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Unattended Sorrow: Recovering from Loss and Reviving the Heart
     

Unattended Sorrow: Recovering from Loss and Reviving the Heart

by Stephen Levine
 

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What does unattended sorrow look like? It is like a low-grade fever; it troubles our sleep and drains away our days; it scatters intuition and creates an underlying anxiety; it sours the eye and the ear and leaves a distaste in the mouth; it's the vague uncertainty that permeates every thought before every action; it's the heart working as hard as it can.

It's what

Overview

What does unattended sorrow look like? It is like a low-grade fever; it troubles our sleep and drains away our days; it scatters intuition and creates an underlying anxiety; it sours the eye and the ear and leaves a distaste in the mouth; it's the vague uncertainty that permeates every thought before every action; it's the heart working as hard as it can.

It's what most of us carry with us from day to day.

And it's what renowned grief counselor Stephen Levine, author of Who Dies? and A Gradual Awakening, focuses on here. He writes that long after the initial loss has passed and the "period of grieving" has ended, an unattended sorrow lingers, accounting for a host of physical, emotional, and spiritual maladies. It's not uncommon, then, for those with unresolved grief to lean toward addictions or dangerous behaviors or other forms of self-destruction.

Levine addresses the grief from fresh loss but also attends to the pain and troubles caused by the unresolved anguish, sadness, and delayed stress that can accumulate over a lifetime-whether it's angst caused by death, the loss of self-identity, childhood abuse, illness, divorce, or even just being alive in today's world.

Levine notes that though we may never wholly overcome the sorrows we've endured, we can confront them with mercy and self-acceptance that smoothes the path to healing the heart.

Editorial Reviews

Publishers Weekly
According to Levine, "unattended sorrow," even years after a loss, casts a shadow over one's entire life, leading to fear, doubt, shame and, more concretely, eating disorders, troubled sleep and sexual dysfunction. These sorrows, he writes, involve not only death but "the ungrieved losses of love betrayed, of trusts broken, and of the repeated bruises left by unkindness" that, unheeded, "sink well below the level of our awareness." In this valuable addition to the literature on mourning and bereavement, Levine writes in a soothing voice informed by many of the principles of Buddhism, but also encompassing all the major spiritual traditions. Levine (A Gradual Awakening), who has done grief counseling with concentration camp survivors, Vietnam vets and many others, points out that a new loss may be intensified by earlier, unresolved griefs about the death or divorce of parents, the loss of a sibling or other psychological traumas. Levine identifies three stages on the path to easing the anguish of loss: softening the pain, cultivating mercy and making peace with the pain. He recommends a number of techniques, including a breathing exercise to loosen a stomach constricted by fear and denial and periods of silent time spent meditating or walking. All of his easy-to-follow suggestions involve extending kindness and forgiveness to the self, which, Levine says, will lead to the practice of dealing with others in the spirit of mercy and love. Although, as Levine acknowledges, the healing process is slow, opening the pain-filled heart can lead to the unfolding of a new life. Agent, Loretta Barrett Books. (Feb.) Copyright 2004 Reed Business Information.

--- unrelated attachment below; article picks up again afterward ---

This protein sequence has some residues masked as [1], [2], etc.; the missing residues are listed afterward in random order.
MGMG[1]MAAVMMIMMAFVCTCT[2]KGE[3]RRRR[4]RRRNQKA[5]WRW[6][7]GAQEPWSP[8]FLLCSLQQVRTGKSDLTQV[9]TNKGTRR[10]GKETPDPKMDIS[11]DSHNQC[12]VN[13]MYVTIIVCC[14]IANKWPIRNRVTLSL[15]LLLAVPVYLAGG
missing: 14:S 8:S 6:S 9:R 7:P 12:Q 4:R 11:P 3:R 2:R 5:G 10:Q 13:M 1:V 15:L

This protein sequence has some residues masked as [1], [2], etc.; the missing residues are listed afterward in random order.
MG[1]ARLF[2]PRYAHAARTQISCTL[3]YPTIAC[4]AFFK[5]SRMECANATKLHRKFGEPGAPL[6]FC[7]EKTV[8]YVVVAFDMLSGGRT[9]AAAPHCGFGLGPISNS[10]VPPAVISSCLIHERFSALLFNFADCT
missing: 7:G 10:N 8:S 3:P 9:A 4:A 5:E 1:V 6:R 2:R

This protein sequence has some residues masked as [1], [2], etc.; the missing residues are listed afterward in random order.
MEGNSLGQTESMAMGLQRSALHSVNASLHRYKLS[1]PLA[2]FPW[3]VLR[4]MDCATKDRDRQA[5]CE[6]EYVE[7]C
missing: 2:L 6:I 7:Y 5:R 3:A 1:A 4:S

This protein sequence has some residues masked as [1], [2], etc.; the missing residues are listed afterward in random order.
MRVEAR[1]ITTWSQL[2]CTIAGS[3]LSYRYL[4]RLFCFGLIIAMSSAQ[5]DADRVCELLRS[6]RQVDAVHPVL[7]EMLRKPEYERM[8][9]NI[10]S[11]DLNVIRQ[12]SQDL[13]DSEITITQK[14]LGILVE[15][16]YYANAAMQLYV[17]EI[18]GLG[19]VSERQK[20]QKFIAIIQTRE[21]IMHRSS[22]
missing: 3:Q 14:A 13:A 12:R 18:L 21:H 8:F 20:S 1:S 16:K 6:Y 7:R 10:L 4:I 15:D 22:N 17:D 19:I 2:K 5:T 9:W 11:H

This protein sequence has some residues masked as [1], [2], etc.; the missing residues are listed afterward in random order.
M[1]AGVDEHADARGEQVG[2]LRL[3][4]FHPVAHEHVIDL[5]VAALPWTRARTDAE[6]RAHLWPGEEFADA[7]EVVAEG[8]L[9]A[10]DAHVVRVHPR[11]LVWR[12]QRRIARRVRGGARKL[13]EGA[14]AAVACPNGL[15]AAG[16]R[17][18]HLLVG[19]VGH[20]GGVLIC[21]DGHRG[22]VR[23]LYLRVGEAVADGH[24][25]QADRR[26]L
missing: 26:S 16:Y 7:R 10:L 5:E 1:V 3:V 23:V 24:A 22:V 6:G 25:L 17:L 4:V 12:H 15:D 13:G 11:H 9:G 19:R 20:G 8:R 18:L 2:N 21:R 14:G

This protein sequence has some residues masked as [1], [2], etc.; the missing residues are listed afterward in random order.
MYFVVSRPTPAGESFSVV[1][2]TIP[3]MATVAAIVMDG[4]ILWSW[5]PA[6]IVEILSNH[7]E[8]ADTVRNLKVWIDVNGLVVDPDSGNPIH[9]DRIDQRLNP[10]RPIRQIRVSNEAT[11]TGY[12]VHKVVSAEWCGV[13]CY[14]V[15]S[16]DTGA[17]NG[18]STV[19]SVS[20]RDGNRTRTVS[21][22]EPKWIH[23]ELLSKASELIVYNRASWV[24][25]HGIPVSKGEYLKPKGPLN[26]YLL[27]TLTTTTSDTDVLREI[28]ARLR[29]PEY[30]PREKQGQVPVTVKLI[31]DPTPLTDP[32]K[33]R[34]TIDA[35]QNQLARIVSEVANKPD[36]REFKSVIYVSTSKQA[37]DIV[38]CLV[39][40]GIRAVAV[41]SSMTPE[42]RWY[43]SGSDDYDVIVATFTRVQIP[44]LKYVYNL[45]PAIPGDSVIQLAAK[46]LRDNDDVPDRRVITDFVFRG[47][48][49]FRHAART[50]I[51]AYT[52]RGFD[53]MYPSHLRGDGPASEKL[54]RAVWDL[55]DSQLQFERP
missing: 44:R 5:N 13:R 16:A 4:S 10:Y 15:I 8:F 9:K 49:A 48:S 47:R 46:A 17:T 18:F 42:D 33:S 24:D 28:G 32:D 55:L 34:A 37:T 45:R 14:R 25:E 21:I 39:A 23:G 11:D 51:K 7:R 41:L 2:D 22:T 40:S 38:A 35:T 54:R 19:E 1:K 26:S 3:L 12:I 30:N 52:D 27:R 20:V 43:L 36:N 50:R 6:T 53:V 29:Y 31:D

From the Publisher

“A wise and compassionate exploration of grief can be a doorway into greater presence and connection with life. Stephen Levine's rich experience of accompanying people as they navigate pain resonates deeply in Unattended Sorrow.” —Sharon Salzberg, author of Faith: Trusting Your Own Deepest Experience

“Stephen Levine offers profound and intense wisdom in Unattended Sorrow. His poetic, deeply felt words about grief, loss and the nature of being human distill and transcend his brilliant, earlier work. Reading these pages is not just powerfully illuminating; it is an experience of deep healing.” —Belleruth Naparstek

“Stephen Levine's wise and beautiful book, Unattended Sorrow, encourages us to be kind and merciful students of ourselves through the challenging and sacred process of healing our losses and sorrows. Stephen has created a work filled with loving kindness and compassion. To read this book is an experience of healing.” —Barry Neil Kaufman, Author of Happiness Is A Choice, Co-Founder and Executive Director of The Option Institute

“Stephen arouses the energy and truth from within the deepest core of ourselves. The healing that is possible leads us to do the work that we took birth for. We are able to move from a sense of being broken apart to a sense of wholeness.” —Fred Schwartz, M.D., Medical Director, Hospice of New York

Product Details

ISBN-13:
9781594863813
Publisher:
Rodale Press, Inc.
Publication date:
02/07/2006
Edition description:
Reprint
Pages:
240
Product dimensions:
5.50(w) x 8.46(h) x 0.67(d)

Meet the Author

STEPHEN LEVINE's many best-selling books include A Gradual Awakening and Who Dies? His renowned work in grief counseling has been featured in television programs on PBS and CNN, in radio segments, and in magazine articles. He lives in Chamisal, New Mexico.

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